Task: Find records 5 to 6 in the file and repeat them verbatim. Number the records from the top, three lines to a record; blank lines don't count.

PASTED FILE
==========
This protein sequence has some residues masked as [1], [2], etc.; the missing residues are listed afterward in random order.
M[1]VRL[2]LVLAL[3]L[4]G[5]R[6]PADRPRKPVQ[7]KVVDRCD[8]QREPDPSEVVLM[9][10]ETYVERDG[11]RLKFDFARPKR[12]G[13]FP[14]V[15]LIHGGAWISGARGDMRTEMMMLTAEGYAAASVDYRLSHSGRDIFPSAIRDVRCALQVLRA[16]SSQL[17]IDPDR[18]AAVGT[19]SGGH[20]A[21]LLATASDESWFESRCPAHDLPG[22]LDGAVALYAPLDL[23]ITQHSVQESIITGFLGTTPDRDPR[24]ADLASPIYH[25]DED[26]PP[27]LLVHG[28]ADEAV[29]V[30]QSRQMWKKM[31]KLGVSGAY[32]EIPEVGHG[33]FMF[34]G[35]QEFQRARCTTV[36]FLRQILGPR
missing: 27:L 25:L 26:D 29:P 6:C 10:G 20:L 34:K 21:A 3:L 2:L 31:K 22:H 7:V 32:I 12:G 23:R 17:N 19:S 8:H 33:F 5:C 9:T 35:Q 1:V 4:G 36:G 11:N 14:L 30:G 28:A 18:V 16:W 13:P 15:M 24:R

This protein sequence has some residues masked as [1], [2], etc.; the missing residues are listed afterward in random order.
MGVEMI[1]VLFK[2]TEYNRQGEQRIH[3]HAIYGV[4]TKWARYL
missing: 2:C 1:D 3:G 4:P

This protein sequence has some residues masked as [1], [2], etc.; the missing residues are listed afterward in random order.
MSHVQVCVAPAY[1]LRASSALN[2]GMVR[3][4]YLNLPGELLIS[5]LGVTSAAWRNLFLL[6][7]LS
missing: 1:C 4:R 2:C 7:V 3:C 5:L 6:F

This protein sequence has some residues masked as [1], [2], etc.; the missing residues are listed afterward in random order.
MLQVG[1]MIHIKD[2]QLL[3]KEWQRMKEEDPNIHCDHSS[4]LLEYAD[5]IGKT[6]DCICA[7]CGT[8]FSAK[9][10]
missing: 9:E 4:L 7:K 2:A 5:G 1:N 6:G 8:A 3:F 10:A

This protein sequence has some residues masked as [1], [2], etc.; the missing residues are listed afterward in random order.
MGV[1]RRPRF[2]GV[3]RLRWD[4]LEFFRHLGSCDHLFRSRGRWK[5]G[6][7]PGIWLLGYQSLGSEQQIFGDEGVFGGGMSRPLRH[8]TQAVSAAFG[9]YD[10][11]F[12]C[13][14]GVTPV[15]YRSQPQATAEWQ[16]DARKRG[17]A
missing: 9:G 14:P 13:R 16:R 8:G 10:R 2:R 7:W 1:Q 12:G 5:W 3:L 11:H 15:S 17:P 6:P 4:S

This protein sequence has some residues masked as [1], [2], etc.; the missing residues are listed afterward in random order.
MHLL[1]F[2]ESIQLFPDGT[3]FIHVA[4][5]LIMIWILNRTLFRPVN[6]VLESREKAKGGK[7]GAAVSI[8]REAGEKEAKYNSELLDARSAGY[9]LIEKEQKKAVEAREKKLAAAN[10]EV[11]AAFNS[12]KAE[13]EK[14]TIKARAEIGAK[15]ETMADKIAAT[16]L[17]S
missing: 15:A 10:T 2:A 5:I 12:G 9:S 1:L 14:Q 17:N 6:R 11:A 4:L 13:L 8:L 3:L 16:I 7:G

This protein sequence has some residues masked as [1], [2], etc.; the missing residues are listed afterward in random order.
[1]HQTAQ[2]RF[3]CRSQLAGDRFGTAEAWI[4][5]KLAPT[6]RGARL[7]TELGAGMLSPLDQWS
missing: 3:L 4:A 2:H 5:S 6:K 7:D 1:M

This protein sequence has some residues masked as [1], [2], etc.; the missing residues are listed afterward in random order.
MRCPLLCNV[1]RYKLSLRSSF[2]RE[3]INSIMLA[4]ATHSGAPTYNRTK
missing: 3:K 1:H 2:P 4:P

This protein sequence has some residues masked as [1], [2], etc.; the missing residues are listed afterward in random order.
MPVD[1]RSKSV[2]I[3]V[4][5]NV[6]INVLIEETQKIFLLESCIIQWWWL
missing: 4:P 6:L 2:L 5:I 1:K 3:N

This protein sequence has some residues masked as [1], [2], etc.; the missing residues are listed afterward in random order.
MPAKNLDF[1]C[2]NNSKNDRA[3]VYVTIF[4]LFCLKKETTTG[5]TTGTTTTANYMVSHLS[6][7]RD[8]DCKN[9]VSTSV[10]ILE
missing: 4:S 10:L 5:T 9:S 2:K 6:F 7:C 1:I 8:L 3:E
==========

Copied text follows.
This protein sequence has some residues masked as [1], [2], etc.; the missing residues are listed afterward in random order.
MGV[1]RRPRF[2]GV[3]RLRWD[4]LEFFRHLGSCDHLFRSRGRWK[5]G[6][7]PGIWLLGYQSLGSEQQIFGDEGVFGGGMSRPLRH[8]TQAVSAAFG[9]YD[10][11]F[12]C[13][14]GVTPV[15]YRSQPQATAEWQ[16]DARKRG[17]A
missing: 9:G 14:P 13:R 16:R 8:G 10:R 2:R 7:W 1:Q 12:G 5:W 3:L 11:H 15:S 17:P 6:P 4:S

This protein sequence has some residues masked as [1], [2], etc.; the missing residues are listed afterward in random order.
MHLL[1]F[2]ESIQLFPDGT[3]FIHVA[4][5]LIMIWILNRTLFRPVN[6]VLESREKAKGGK[7]GAAVSI[8]REAGEKEAKYNSELLDARSAGY[9]LIEKEQKKAVEAREKKLAAAN[10]EV[11]AAFNS[12]KAE[13]EK[14]TIKARAEIGAK[15]ETMADKIAAT[16]L[17]S
missing: 15:A 10:T 2:A 5:I 12:G 9:S 1:L 14:Q 17:N 6:R 11:A 4:L 13:L 8:L 3:L 16:I 7:G